The author is an artist and fan of miniatures who shares tips on how to create your best work!
Painting Stone Miniatures
The first time I picked up a White Dwarf magazine back in 1991, dry brushing was a prevalent technique used by wargamers. It's an easy method to follow, and many miniature painters like to utilize this painting technique.
Today, more painting techniques are available, which means miniatures painters don't dry brush as much. However, it's widely used in painting miniature terrain, and from the looks of it, it's not going anywhere. All miniature painters will have to dry brush to paint their groundwork at one time or another.
What Is Dry Brushing?
Dry brushing is a method to highlight the raised surfaces of a miniature by applying a minimal amount of paint to your flat brush and then dragging it across the grain of a surface to create texture.
How to Dry Brush a Miniature Stone Model
- Begin by painting from the ground up.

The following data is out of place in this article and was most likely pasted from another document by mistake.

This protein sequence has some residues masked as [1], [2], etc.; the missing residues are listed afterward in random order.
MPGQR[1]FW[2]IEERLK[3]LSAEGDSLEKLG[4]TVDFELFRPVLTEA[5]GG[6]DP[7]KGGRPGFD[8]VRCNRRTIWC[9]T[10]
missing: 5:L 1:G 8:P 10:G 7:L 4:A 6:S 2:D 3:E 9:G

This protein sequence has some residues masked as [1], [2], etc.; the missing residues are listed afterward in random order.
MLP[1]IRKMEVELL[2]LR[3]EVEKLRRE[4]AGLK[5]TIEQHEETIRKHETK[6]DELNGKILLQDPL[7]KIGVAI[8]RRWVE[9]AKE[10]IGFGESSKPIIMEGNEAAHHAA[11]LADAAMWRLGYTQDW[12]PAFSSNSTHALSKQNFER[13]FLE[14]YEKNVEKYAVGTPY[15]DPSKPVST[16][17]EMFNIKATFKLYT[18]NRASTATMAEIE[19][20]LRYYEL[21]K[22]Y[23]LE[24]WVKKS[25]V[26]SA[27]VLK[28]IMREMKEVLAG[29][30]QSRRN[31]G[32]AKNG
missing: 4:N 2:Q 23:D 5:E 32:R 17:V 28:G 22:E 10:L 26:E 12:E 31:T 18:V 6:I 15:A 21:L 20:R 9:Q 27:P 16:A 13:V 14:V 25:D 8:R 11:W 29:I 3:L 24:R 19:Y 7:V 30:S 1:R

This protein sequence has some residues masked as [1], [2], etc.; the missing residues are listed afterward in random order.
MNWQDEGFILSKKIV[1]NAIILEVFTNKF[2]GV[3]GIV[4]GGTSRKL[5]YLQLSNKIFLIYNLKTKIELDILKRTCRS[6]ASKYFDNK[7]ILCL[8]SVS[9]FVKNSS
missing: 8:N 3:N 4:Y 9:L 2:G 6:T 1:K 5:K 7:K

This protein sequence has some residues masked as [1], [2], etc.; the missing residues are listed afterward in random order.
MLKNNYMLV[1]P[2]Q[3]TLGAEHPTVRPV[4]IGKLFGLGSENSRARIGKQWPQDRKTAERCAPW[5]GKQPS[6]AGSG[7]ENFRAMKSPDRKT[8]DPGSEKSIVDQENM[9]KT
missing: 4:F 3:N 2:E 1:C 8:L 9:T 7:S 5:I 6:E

- Use the darkest colors first to make the rocks look real
- Go in for a second layer of paint with a lighter color.
- Progressively use lighter colors on every layer.
- For the final color, use white or almost white. For example, when a base color is dark brown, a medium-brown color is used for dry brushing next. This is followed by a light brown or yellow color over the previous layer.
- Once done, place the dead leaves, grass, or paint algae on your rocks to complete your miniature masterpiece.
Tips for Painting Stone Miniatures
- The key to creating realistic-looking stones is to study scenes or photos of rock formations.
- Note all the colors present, from dark to light. Then, apply the darkest colors first and work up to the lightest one.
- Build the layers as thinly and slowly as possible so you can monitor the progress and not overdo it.
- Try not to accidentally cover up all the bottom paint layers on your miniature during the buildup, or else you will get a flat texture and have to start all over again.
Read More From Feltmagnet
Turbothingy on May 06, 2010:
What have you used for the tree and foliage, and also, I notice the colours you use are not citidel colours, what are they? Do you recommend any particular paints for particular purposes?
Sharif Ishnin (author) from Singapore on February 17, 2010:
Thanks. Yes, it should be good for warhammer as well.:)
jayjay40 from Bristol England on February 17, 2010:
Love the hub, I'll use this for my warhammer buildings. Thanks for sharing